Utopia Fantasy or Future Reality

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During the late '60s, at age 21, I heard about a commune in the wilds of Scotland set in the Highlands by a beautiful loch. The inhabitants shared the daily tasks and managed the tiny village by contributing their talents and abilities for the common good.

Such a life was an appealing prospect in those days. Students in Europe were restless; in the United States they were protesting the Vietnam War. The world was a place to avoid if you were an idealist. Too many bad things were happening too fast, and the lure of an idyllic commune was strong.

Yet something prevented me from making the trip that I envisioned, and I spent the hot summer months doing something quite different and much less idealistic-working shifts in a commercial bakery. Only a short time later I heard that the commune had broken up in debate and argument, another short-lived experiment in the pursuit of the ideal.

Is the perfect society just a pipe dream? Can the human race ever achieve the harmony, peace and tranquillity that has eluded it for centuries? The search has already captured the imagination and attention of many generations. There seems no end to our desire for a world free from its ills.

The search continues

The search for utopia persists. As the new millennium approaches, the rhetoric of human escapism again rings in our ears. Some look for a new-age answer. Others eagerly anticipate the second coming of Christ at the turn of the century, as though God is bound by human calendars. Still others expect human government and human effort to bring about an earthly utopia.

The world beyond, absent the trials and tribulations of this age, is and always has been the paramount goal of virtually all believers regardless of their religious orientation. Echoes of utopia are to be found in the Buddhist Nirvana, the Hindu cosmic principle Brahman, the Jewish afterlife, the Roman Catholic beatific vision and the Protestant heaven.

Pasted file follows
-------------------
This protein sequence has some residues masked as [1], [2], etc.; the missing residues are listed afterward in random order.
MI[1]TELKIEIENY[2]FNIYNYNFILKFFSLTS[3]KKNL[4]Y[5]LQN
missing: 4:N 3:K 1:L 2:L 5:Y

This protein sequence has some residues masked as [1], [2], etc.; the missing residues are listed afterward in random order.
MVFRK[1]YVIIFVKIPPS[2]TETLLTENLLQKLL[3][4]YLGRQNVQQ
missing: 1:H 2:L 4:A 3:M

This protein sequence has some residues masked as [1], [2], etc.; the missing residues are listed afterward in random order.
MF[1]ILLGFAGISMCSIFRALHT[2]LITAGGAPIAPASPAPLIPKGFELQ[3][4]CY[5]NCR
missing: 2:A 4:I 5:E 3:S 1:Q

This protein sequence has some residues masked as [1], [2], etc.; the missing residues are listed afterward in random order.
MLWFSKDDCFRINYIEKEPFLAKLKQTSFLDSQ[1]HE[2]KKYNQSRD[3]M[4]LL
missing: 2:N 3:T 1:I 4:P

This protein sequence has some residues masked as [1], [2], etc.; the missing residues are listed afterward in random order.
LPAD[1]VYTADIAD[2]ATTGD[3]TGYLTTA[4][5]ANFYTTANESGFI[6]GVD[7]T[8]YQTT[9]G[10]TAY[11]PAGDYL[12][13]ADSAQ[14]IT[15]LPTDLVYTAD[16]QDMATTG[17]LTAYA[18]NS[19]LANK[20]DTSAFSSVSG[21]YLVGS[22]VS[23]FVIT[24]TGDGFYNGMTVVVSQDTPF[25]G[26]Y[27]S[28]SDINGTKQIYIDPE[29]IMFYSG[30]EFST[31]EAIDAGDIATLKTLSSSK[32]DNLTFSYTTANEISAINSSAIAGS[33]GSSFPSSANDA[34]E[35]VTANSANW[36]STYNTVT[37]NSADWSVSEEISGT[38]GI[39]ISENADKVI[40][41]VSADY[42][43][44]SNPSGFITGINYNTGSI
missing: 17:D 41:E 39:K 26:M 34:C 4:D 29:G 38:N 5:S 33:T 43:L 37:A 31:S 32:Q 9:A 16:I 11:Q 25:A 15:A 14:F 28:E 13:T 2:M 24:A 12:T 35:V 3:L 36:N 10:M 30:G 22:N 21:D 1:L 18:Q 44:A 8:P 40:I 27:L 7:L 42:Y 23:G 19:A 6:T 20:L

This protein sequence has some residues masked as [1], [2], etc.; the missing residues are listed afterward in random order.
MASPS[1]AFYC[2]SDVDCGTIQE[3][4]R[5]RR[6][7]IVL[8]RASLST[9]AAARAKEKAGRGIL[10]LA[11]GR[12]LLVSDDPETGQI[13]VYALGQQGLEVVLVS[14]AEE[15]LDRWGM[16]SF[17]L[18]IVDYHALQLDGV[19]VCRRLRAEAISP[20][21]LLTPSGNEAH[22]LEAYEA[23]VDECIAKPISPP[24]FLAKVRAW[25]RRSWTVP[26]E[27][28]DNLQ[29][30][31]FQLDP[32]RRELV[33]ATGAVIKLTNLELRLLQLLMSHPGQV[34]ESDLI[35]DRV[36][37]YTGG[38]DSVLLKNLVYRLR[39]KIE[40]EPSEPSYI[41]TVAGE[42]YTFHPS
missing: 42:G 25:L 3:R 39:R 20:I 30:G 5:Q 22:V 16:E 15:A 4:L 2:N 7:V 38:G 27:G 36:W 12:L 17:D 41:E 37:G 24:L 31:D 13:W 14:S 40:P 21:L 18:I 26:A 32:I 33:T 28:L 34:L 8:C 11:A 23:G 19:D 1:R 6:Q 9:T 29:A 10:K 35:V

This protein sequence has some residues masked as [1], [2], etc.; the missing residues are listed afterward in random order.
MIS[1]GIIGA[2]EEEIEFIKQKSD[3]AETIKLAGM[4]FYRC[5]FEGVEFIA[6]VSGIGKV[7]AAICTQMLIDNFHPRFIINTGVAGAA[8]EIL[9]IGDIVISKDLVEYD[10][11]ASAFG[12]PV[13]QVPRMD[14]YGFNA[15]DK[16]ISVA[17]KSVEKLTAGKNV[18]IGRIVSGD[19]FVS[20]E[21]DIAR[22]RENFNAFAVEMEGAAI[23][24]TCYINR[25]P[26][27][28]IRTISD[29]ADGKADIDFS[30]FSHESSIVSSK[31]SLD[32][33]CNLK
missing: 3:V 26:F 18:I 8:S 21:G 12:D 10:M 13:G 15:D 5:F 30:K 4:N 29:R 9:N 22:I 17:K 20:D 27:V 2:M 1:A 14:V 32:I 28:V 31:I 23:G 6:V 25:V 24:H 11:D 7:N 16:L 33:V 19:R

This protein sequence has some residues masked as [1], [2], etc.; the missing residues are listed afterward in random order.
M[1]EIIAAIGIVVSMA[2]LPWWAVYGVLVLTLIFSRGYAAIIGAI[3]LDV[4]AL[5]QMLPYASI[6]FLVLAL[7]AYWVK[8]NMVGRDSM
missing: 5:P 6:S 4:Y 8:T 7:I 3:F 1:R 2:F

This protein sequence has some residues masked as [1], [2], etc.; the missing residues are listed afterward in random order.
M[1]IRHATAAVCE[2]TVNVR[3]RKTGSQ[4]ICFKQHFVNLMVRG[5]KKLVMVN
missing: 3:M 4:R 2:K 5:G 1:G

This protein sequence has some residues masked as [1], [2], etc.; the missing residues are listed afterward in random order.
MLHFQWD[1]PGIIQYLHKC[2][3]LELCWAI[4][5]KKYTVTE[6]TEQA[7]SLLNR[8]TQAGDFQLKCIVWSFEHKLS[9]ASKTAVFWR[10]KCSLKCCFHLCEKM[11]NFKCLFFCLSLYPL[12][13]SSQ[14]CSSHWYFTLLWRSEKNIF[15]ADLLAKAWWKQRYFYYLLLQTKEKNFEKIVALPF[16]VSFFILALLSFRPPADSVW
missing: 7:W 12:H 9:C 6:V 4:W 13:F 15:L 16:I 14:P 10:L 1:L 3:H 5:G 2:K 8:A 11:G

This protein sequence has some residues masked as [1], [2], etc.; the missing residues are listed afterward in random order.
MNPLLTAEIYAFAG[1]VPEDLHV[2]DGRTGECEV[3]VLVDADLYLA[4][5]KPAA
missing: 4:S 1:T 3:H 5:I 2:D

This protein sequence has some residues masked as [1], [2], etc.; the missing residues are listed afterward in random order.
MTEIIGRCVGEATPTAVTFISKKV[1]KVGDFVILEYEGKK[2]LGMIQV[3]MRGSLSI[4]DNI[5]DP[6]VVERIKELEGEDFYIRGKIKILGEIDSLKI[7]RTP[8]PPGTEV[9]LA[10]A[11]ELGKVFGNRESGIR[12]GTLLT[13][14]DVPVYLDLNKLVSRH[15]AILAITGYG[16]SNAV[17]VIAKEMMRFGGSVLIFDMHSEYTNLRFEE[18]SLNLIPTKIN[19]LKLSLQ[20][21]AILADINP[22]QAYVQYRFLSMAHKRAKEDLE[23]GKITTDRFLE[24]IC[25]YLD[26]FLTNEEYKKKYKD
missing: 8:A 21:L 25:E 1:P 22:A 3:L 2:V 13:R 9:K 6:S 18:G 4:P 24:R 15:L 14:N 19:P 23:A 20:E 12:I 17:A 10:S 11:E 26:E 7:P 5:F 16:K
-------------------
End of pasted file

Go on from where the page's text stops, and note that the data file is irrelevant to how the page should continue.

The Good News anchors its outlook to the Bible. The magazine's writers try to convey, not the denominational bias of any one group, but the unvarnished truths as the biblical texts teach them. Too often this is not the popular path. Several years ago a magazine publisher well known to me said that he sought "to take God at His word." In conversation with this author he then added, "And not many people do that." Sadly, that has been the record of human history. Not only do many writers refuse to take God at His word, but they fail to reflect accurately what is in His Word.

What does the Bible say about the future world of God's making? Does its message encompass the popular religious concepts that most people suppose are found in its pages? Does it perhaps surprise us with its own account of a utopia that God promises will become a reality on the earth?

Foretelling peace and safety

The Bible is in part a prophetic book. Prophetic elements are found throughout its pages, in the Old and New Testaments. Not all prophecy concerns dire warnings of foreboding events. Many prophetic details in the Bible are intensely positive and encouraging, portraying a promised time when all good things will be restored and tears and sorrow, crying, pain and death will be no more.

Descriptions of rebuilt cities, of children playing in peace and safety, of prosperity and abundance abound in the Bible. Are these nothing more than the vain hopes of frustrated and troubled people living in ancient times? Or are they the actual words of God, promises that He alone can and will fulfill?

The earliest New Testament writers viewed these as God's sure promises. The book of Acts, the record of the initial years of the fledgling Church, speaks of Jesus Christ, "whom heaven must receive until the times of restoration of all things, which God has spoken by the mouth of all His holy prophets since the world began" (Acts 3:21).

The first disciples of Christ believed that the ancient prophets of Israel had foretold the restitution of the world to a state of peace and harmony in accord with God's way—a return to the garden of God, that Edenic paradise of our first parents. The restoration was associated with the personal return of Jesus to the earth. What was it that the prophets had said that was so plain and clear to those early disciples?